Noncompete agreements may also include a liquidated damages clause in order to simplify the calculation of damages. The general rule is that such damage clauses are favored and are enforceable if they do not constitute a penalty. Courts allow such liquidated damage clauses because harm to a business from the competition of another business is difficult to ascertain. Washington courts will uphold the liquidation clause if the following two part test is satisfied: First, the amount fixed must be a reasonable forecast of just compensation for the harm that is caused by the breach, and second, the harm must be such that it is incapable or very difficult of ascertainment. Watson v. Ingram, 124 Wash. 2d 845, 850, 881 P.2d 247, 249 (1994).
If certain terms of the covenant are unreasonable, the entire covenant does not fail. The court will enforce the covenant to the extent reasonably possible to accomplish the contract’s purpose. It is also important to note that if the contract contains any mistakes or ambiguity, the contract will be construed against the employer and not the employee.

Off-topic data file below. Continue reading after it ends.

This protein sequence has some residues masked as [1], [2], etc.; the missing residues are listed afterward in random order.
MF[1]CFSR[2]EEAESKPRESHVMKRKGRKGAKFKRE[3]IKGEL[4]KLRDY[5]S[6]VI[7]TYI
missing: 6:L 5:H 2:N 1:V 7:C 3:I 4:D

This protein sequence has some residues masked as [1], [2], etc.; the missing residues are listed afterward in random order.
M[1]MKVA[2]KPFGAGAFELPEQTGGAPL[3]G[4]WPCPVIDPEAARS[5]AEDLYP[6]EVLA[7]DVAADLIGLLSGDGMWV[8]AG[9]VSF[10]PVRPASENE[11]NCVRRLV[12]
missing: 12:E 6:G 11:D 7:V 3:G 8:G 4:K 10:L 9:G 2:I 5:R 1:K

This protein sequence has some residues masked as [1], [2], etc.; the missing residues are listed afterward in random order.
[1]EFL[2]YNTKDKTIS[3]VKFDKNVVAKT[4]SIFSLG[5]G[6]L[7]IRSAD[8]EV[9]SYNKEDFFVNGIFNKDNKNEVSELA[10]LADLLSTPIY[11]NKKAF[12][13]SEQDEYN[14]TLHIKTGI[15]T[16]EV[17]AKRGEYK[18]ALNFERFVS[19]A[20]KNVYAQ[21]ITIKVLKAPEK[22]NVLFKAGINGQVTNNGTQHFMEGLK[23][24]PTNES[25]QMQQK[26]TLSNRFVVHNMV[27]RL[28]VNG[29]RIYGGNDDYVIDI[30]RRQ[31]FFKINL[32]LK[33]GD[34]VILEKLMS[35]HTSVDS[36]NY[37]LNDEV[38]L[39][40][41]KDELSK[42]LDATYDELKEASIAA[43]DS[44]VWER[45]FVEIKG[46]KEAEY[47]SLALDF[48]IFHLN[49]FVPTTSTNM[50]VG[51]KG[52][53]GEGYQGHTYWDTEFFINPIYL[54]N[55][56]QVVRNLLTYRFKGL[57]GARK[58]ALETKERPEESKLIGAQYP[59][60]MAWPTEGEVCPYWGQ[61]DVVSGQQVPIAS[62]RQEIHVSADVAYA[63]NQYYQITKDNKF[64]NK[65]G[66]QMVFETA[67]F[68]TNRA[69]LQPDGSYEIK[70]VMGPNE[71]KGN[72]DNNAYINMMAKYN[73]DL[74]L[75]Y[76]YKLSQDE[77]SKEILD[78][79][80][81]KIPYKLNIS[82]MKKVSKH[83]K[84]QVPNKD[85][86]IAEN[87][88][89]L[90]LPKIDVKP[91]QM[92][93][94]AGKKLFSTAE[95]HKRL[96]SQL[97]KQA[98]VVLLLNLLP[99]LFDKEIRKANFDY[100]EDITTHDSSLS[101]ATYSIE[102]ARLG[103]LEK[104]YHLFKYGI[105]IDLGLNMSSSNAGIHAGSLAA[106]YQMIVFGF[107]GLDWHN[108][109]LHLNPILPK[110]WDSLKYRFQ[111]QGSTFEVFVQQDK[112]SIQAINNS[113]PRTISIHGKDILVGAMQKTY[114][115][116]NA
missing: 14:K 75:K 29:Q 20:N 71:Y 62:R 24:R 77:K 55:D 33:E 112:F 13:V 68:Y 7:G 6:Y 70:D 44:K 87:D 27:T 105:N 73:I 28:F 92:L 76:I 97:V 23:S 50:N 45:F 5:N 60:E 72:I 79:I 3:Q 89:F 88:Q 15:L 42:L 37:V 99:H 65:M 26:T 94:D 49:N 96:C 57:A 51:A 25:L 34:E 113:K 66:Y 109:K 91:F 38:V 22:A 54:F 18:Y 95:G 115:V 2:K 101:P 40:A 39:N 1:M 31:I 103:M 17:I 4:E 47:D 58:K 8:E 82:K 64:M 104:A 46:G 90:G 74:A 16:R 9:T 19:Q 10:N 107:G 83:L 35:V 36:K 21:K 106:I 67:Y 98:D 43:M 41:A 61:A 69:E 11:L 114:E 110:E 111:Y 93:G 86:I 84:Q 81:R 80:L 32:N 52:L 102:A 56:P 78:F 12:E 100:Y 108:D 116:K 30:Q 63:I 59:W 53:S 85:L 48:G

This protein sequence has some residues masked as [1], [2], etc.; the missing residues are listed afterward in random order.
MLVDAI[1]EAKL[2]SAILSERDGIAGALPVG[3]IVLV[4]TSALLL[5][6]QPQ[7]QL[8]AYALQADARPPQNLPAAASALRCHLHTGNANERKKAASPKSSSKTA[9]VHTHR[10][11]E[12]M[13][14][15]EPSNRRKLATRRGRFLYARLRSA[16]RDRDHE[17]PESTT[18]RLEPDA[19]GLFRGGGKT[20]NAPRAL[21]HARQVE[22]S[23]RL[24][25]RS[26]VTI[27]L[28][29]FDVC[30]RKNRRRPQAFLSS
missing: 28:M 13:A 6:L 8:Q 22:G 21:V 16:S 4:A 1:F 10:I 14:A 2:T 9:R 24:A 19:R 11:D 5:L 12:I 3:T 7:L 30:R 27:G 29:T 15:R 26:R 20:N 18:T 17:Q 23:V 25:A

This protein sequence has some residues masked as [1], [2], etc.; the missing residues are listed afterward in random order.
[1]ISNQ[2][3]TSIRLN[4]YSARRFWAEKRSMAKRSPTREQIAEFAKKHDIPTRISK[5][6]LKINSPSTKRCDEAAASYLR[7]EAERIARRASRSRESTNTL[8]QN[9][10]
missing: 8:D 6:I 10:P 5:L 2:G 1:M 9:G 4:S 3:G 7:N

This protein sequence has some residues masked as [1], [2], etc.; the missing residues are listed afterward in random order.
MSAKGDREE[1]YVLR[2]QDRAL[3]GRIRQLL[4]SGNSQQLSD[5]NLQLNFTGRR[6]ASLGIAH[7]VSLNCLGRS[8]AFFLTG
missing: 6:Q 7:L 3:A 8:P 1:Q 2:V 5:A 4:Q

This blog contains general information and is not intended to provide specific legal advice or establish an attorney client relationship. This blog should not be used as a substitute for legal advice from a licensed attorney in your state.